layer(redirected from mantle layer)
Also found in: Dictionary, Thesaurus, Medical.
1. one of four or more levels of vegetation defined in ecological studies: the ground or moss layer, the field or herb layer, the shrub layer, and one or more tree layers
2. a laying hen
a. a shoot or branch rooted during layering
b. a plant produced as a result of layering
Collins Discovery Encyclopedia, 1st edition © HarperCollins Publishers 2005
One of the divisions within which components or functions are isolated in a computer system with layered architecture or a communications system with layered protocols.
A tabular body of rock, ice, sediment, or soil lying parallel to the supporting surface and distinctly limited above and below.
One of several strata of ionized air, some of which exist only during the daytime, occurring at altitudes between 30 and 250 miles (50 and 400 kilometers); the layers reflect radio waves at certain frequencies and partially absorb others.
The stratum of weld metal consisting of one or more passes and lying parallel to the welding surface.
McGraw-Hill Dictionary of Scientific & Technical Terms, 6E, Copyright © 2003 by The McGraw-Hill Companies, Inc.
1. A layer of masonry units running horizontally in a wall or, much less commonly, curved over an arch; it is bonded with mortar.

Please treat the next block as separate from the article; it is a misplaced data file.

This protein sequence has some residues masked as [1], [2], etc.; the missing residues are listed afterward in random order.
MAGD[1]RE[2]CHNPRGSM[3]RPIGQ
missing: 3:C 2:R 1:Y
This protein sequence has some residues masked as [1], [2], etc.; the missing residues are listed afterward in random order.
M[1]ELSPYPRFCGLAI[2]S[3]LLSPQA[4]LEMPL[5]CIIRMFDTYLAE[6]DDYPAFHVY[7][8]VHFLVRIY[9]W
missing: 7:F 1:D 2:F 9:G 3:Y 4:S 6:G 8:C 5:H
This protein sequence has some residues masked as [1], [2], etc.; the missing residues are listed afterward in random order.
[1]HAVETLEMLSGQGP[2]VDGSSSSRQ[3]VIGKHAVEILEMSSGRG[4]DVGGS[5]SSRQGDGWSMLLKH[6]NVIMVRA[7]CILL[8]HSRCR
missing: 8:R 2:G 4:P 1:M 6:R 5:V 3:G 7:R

2. A continuous row or layer of material, as shingles, tiles, etc.
3. In concrete construction, one of several horizontal layers making up a lift, 5. For specific types, see band course, base course, belt course, blocking course, bond course, coping course, corbel course, dog-tooth course, masonry course, random course, sill course, springing course, staggered course, stringcourse, tumbling course.
McGraw-Hill Dictionary of Architecture and Construction. Copyright © 2003 by McGraw-Hill Companies, Inc.
This article is provided by FOLDOC - Free Online Dictionary of Computing (foldoc.org)
layer(1) One of several "drawing boards" or "canvasses" for creating elements in a picture. See layers and flatten layers.
(2) One of several levels in a communications protocol. See OSI model.
Copyright © 1981-2019 by The Computer Language Company Inc. All Rights reserved. THIS DEFINITION IS FOR PERSONAL USE ONLY. All other reproduction is strictly prohibited without permission from the publisher.